Once we reach a certain status level we can start breeding the elements and attitudes of selfishness, jealousy, arrogance and evil within the realm of that greed – usually it then becomes a game of arrogance. But once arrogance sets in, apart from chasing the glitter of this world we easily get side-lined and involved in many activities that are in direct conflict with our religious beliefs and dictates.       

We can become pompous and begin to show off our new found status of having gone up the ladder. We begin to feel that we are above others and walk around on a cloud of superiority thinking that we are the special ones because of our status, hence worthy of broad respect. We tend to forget that respect is earned and is not a given.   

 ‘You all know that the life of this world is but play and amusement, pomp and mutual boasting and multiplying in rivalry among yourselves, riches and children……but what is the life of this world but goods and chattels of deception?’ (Quran 57: 20)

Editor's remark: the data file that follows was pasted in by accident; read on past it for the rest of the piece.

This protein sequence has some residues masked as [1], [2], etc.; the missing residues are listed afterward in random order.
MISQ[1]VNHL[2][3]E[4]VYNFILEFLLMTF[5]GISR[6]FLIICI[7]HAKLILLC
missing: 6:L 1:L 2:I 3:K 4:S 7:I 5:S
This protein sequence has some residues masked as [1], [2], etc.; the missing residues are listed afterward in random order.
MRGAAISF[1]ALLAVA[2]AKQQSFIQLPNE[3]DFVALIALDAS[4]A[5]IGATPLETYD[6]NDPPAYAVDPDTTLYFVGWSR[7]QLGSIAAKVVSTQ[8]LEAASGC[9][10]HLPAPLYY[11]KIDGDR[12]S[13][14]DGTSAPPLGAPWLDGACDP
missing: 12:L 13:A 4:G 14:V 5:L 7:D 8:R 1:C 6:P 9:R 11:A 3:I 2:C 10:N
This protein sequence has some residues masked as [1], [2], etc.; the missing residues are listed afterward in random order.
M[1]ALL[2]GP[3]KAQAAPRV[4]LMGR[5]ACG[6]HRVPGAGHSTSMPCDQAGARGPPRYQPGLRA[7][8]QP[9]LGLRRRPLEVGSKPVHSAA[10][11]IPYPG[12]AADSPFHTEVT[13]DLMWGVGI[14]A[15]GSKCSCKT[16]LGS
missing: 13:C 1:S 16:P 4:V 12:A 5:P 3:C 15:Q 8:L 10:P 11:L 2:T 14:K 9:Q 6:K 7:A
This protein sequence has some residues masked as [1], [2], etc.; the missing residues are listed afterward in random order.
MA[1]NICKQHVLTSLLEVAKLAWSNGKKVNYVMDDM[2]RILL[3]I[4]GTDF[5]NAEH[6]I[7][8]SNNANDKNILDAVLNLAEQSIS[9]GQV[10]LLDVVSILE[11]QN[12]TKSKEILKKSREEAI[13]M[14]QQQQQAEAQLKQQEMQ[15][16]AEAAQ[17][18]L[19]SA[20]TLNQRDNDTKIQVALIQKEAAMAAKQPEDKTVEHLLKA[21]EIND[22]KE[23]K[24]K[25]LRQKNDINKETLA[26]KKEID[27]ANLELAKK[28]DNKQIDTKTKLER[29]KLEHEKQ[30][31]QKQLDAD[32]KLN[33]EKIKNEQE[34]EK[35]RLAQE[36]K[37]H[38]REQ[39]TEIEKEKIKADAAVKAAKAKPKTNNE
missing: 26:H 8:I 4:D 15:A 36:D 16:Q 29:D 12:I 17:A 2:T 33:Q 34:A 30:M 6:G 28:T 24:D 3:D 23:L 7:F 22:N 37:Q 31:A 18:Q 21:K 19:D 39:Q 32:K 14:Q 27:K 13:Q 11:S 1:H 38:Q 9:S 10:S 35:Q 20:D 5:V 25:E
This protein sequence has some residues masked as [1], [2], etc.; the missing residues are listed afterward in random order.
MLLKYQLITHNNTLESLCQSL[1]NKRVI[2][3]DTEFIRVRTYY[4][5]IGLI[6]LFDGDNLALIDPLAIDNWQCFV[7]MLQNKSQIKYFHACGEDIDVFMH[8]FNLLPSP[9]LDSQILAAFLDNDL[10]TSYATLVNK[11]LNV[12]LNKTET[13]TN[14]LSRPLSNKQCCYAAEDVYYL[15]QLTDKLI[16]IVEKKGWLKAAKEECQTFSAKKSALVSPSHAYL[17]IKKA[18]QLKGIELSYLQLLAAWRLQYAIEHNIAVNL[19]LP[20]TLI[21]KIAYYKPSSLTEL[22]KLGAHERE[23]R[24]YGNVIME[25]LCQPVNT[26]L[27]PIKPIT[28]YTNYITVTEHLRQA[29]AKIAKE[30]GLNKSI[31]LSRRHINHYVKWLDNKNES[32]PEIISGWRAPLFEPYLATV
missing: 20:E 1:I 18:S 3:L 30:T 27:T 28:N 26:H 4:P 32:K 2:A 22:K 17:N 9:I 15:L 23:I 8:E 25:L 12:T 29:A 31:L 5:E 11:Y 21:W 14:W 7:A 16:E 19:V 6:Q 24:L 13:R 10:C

This is the time for us to step back and ponder on the two sides of our souls; the good and the evil. We are not born evil it is only when we allow our evil side to overcome the good that we fall into the downward spiral of evil. Almighty Allah reminds us in the Quran: By the soul and Him who perfected it in proportion and inspired it to understand what is right and wrong for it. Truly he succeeds that purifies it. And he that fails that corrupts it’. (Quran 91: 7-10).